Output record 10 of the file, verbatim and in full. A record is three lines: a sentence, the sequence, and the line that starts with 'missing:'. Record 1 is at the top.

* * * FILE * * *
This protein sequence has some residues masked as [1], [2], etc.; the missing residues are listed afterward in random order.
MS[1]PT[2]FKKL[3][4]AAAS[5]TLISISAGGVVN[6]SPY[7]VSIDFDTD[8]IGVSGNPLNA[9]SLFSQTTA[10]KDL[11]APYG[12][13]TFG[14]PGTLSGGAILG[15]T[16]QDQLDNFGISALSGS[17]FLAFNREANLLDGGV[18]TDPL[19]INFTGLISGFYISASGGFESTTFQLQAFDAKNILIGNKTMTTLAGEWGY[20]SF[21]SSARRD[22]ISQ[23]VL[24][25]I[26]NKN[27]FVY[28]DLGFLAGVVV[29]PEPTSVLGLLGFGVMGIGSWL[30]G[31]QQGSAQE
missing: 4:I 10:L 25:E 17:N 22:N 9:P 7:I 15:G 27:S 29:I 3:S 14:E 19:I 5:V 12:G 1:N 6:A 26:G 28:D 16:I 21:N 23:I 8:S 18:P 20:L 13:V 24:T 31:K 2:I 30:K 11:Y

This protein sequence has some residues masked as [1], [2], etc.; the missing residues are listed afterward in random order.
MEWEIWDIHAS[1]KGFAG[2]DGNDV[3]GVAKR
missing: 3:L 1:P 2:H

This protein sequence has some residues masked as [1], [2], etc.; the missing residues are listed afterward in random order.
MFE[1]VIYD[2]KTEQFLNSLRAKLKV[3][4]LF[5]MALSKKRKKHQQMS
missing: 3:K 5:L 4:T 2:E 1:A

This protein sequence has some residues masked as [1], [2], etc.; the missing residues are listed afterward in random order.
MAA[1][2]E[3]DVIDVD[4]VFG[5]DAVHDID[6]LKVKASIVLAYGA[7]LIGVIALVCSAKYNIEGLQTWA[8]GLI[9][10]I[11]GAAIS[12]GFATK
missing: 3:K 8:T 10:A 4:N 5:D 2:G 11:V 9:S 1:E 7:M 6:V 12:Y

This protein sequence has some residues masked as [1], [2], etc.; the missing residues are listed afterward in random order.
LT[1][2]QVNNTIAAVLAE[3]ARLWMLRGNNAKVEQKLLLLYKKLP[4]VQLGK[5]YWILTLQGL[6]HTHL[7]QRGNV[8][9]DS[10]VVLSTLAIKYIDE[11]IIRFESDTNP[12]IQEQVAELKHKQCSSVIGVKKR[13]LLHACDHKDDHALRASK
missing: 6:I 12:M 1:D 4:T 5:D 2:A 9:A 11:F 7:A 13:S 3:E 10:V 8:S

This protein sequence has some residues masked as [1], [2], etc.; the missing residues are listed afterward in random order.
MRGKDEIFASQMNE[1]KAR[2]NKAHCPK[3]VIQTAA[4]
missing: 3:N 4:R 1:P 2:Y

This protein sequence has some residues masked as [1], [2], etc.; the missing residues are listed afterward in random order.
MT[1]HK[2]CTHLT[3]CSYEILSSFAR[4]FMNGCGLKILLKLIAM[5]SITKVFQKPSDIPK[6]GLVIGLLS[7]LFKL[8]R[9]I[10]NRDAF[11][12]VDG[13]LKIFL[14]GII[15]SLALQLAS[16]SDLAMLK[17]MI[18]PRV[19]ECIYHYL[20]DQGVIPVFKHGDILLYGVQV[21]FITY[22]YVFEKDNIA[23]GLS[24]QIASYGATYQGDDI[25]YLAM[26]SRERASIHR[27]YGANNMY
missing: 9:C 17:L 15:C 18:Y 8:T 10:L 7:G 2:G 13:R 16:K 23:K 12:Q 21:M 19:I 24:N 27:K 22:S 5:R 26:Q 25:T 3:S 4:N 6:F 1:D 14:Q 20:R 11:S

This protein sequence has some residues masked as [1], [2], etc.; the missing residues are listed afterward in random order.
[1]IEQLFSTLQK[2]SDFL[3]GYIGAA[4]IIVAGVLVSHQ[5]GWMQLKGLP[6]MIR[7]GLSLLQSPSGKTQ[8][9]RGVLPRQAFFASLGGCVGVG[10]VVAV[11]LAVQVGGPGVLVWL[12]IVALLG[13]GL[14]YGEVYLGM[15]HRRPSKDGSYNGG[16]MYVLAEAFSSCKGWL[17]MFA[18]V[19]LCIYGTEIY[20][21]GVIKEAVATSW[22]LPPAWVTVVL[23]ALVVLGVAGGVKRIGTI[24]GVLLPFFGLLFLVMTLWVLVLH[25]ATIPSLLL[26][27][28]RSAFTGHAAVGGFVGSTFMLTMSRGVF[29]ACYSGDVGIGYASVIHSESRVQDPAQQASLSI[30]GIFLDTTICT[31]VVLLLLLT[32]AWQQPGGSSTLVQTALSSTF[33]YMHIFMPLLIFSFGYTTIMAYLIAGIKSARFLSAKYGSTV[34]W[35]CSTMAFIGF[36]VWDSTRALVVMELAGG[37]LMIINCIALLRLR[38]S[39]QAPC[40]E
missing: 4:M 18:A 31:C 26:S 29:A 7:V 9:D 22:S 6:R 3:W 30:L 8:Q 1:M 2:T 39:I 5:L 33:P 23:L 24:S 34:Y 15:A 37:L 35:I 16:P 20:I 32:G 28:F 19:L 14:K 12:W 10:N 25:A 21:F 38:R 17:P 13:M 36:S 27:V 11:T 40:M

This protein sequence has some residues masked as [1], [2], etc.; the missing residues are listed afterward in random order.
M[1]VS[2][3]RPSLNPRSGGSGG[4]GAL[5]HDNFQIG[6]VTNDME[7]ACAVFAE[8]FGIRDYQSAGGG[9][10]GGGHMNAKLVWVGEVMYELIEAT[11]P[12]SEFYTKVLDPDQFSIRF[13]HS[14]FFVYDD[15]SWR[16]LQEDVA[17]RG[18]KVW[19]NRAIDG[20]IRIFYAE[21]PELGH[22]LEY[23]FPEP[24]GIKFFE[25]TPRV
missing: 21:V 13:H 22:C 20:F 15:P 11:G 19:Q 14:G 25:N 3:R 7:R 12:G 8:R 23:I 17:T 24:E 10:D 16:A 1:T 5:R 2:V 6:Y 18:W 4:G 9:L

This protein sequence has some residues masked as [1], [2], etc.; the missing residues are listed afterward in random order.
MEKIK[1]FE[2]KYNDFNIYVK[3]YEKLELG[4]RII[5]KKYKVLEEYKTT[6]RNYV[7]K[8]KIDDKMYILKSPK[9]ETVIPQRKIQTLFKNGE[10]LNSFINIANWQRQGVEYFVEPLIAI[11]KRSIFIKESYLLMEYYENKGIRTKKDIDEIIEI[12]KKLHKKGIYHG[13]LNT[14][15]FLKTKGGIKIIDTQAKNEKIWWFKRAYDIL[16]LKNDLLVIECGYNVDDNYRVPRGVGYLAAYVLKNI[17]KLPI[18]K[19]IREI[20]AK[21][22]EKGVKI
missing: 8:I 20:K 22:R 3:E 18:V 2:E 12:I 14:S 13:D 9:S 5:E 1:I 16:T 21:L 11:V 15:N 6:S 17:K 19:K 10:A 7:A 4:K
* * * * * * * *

This protein sequence has some residues masked as [1], [2], etc.; the missing residues are listed afterward in random order.
MEKIK[1]FE[2]KYNDFNIYVK[3]YEKLELG[4]RII[5]KKYKVLEEYKTT[6]RNYV[7]K[8]KIDDKMYILKSPK[9]ETVIPQRKIQTLFKNGE[10]LNSFINIANWQRQGVEYFVEPLIAI[11]KRSIFIKESYLLMEYYENKGIRTKKDIDEIIEI[12]KKLHKKGIYHG[13]LNT[14][15]FLKTKGGIKIIDTQAKNEKIWWFKRAYDIL[16]LKNDLLVIECGYNVDDNYRVPRGVGYLAAYVLKNI[17]KLPI[18]K[19]IREI[20]AK[21][22]EKGVKI
missing: 8:I 20:K 22:R 3:E 18:V 2:E 12:I 14:S 13:D 9:S 5:E 1:I 16:T 21:L 11:V 15:N 6:S 17:K 19:K 10:A 7:A 4:K